Der 100. Jahrestag des Ersten Weltkriegs hat die Gesellschaften des Balkans, vor allem aber ihre politischen und intellektuellen Eliten, an eines der bedeutendsten historischen Weltereignisse erinnert.
In manchen Fällen hat dieser Jahrestag jenen Teil der Geschichte buchstäblich vor dem Vergessen bewahrt. Eine kurze Übersicht der Erinnerungskultur zum Ersten Weltkrieg und die Ereignisse in dieser Zeit in einigen der Balkanstaaten führen uns zu dem Schluss, dass ein solches Weltereignis – mit weitreichenden Folgen für die Region – in Vergessenheit geraten ist, da eine andere Geschichte die nationalen Narrative beherrscht. (Weiter in englischer Sprache)
Memories of the First World War and the 1917 October revolution in former Yugoslavia
The centenary of the First World War reminded the societies in the Balkans and especially their political and intellectual elites to the one of the most important global historical events. In some cases, literally, the centenary had taken out this history from oblivion. A brief review of the culture of remembrance in some of the Balkan countries about the First World War and the events related to it can lead us to a conclusion that such a great world event with far reaching consequences in the region has been neglected, as other histories dominate the national narratives.
In the Yugoslav case, the end of the socialism and rise of the nationalism and the subsequent wars in the 1990s brought some radical changes to the interpretation of the First World War and the development of a new culture of memory. The three essays or examples from Bosnia and Herzegovina, Croatia and Macedonia demonstrate how the war was instrumentalized for political purposes and how the intellectual and political elites selected specific events from the history of the war considered to be important for the national narrative and the nation.
Amir Duranović, presents well the place and the importance of 1917 and the First World War in the Bosnian society as well as the changes in the debates over these events in post-Dayton Bosnia and Herzegovina. The case with the centenary of the murder of the Archeduke Ferdinand in Sarajevo showed the deep division in the Bosnian society and the abuse of the past for political purposes, which further deepens the inter-ethnic division in the country.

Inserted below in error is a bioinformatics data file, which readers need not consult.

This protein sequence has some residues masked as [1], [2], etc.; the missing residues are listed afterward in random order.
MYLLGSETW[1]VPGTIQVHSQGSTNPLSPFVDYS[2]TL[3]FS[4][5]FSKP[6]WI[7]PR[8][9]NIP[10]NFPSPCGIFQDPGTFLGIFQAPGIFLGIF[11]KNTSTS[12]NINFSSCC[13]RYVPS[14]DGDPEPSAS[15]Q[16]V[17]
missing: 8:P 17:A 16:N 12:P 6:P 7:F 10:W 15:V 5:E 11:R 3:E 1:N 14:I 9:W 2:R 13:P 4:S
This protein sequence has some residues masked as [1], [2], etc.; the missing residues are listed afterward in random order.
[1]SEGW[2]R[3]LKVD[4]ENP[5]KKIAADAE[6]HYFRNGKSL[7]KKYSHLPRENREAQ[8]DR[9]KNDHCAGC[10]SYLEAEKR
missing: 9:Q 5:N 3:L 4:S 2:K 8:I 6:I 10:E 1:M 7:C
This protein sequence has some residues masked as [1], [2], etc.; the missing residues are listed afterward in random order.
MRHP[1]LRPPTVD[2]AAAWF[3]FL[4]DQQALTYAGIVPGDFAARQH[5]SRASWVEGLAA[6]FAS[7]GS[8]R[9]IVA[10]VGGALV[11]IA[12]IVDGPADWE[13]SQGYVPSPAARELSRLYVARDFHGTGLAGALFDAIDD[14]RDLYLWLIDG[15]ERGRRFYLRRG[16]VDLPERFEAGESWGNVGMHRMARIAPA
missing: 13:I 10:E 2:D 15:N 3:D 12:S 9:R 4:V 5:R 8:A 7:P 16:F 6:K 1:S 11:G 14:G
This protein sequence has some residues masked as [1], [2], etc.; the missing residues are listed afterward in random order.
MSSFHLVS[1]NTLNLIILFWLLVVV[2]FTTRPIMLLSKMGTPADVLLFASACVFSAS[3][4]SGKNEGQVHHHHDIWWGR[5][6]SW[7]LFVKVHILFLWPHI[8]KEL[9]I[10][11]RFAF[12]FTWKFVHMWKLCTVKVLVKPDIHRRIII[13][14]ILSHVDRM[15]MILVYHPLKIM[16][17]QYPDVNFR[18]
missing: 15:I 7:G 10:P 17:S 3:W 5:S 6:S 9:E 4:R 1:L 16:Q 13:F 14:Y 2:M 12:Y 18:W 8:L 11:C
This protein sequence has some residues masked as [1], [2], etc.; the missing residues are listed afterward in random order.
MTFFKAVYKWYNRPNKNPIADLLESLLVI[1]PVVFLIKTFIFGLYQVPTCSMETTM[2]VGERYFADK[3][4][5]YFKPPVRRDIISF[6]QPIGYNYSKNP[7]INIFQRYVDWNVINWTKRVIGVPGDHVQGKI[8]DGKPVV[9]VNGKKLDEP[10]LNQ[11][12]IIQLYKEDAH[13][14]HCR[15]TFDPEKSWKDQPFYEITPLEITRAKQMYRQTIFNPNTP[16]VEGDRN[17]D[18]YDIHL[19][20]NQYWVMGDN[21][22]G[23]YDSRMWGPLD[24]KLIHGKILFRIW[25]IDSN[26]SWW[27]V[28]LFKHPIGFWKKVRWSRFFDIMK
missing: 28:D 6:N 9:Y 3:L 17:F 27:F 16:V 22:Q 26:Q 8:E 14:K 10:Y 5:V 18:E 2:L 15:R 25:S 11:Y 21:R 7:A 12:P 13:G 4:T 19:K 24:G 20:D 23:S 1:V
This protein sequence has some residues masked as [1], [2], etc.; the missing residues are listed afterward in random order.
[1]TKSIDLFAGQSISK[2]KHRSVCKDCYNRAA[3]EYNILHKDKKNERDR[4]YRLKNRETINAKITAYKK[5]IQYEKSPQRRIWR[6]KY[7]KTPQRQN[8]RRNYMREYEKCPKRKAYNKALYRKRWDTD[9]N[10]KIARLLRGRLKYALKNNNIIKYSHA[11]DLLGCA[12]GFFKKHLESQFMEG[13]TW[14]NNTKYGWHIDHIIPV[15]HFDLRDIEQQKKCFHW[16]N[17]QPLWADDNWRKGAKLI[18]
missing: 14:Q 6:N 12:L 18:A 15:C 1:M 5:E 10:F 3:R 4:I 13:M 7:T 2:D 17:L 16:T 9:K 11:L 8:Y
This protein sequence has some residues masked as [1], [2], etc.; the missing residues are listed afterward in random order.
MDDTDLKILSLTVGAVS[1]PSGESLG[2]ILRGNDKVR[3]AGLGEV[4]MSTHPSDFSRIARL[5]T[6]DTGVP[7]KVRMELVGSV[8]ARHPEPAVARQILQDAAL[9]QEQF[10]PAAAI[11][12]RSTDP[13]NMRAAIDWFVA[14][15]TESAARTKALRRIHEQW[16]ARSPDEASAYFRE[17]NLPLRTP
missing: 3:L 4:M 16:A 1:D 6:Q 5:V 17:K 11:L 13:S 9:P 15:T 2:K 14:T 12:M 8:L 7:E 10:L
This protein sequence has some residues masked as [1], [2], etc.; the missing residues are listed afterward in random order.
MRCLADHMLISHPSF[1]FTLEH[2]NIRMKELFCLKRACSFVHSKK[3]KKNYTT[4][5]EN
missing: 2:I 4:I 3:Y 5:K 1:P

Boris Stamenić’s essay and the Croatian example of the politics of monuments from the First World War and its aftermath, as well as the policy of naming streets and squares, shows very well the place and the importance of this history in Croatian society. Like in the other cases, for the Croatian society it was more important to look on the symbolical importance of the 1918 and the end of the war in regards to the political and administrative changes, i.e. the foundation of Yugoslavia, than to look to other aspects of the war and its effects on the Croatian society.
In his contribution Petar Todorov tries to examine the development of the historical narratives and their uses for political purposes in both socialist and post-socialist Macedonia. With slight changes, the First World War and the year 1917 remain as a vivid example of a politically engaged history that serves to legitimize specific political ideologies and interests. However, in the Macedonian case, it is evident that the history that is neglected by the local historians has a strong impact on the creation of ongoing historical and political myths in the Macedonian society.
Although the history of the First World War and 1917 represents minor and marginal historical event in the domain of the public space and culture of remembrance, it has strong a potential to cause political tensions and conflicts in the countries and between the neighbors.